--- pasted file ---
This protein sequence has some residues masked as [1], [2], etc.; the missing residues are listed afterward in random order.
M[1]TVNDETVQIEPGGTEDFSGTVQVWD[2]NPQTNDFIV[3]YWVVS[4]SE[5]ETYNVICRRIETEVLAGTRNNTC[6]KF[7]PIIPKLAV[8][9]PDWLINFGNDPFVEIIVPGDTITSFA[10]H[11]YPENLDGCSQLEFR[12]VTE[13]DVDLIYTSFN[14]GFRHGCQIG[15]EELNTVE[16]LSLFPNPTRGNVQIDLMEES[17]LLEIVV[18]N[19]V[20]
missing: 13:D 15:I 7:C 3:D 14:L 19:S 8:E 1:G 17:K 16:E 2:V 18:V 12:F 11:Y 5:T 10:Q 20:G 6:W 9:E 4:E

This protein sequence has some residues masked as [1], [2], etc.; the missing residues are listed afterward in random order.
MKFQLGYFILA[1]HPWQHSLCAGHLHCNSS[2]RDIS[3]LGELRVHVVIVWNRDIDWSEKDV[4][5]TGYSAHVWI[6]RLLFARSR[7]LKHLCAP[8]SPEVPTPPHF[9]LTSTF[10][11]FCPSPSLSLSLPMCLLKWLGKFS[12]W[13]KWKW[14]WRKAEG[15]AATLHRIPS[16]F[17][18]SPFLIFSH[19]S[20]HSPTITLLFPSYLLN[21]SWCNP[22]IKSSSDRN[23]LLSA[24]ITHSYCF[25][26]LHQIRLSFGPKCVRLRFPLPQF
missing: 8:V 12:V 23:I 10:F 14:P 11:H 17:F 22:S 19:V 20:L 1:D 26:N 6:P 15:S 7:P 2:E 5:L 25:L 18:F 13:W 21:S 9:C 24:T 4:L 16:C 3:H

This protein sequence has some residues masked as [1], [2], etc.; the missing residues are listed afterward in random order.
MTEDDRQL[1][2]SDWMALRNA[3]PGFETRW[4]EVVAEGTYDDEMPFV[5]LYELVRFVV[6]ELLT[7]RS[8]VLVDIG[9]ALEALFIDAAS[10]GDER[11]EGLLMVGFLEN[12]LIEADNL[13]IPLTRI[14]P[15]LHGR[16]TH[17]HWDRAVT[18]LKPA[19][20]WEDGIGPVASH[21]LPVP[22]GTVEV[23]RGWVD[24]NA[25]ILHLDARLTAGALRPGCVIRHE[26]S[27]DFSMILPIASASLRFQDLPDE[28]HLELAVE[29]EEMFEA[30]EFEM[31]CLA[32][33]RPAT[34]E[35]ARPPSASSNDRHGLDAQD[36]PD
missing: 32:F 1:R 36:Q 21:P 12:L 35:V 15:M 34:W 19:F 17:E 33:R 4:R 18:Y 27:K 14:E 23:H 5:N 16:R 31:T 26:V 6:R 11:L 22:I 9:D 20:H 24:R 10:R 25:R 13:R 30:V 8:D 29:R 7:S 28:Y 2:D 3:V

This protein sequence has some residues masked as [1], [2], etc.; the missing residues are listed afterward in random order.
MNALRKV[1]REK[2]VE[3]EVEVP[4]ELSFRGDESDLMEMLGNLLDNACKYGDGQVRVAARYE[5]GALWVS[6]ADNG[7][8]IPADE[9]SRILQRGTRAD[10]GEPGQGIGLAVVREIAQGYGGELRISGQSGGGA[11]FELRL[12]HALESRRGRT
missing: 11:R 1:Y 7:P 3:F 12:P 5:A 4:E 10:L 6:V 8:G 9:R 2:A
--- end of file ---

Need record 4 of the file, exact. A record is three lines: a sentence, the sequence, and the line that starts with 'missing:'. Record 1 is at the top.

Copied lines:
This protein sequence has some residues masked as [1], [2], etc.; the missing residues are listed afterward in random order.
MNALRKV[1]REK[2]VE[3]EVEVP[4]ELSFRGDESDLMEMLGNLLDNACKYGDGQVRVAARYE[5]GALWVS[6]ADNG[7][8]IPADE[9]SRILQRGTRAD[10]GEPGQGIGLAVVREIAQGYGGELRISGQSGGGA[11]FELRL[12]HALESRRGRT
missing: 11:R 1:Y 7:P 3:F 12:P 5:A 4:E 10:L 6:V 8:G 9:R 2:A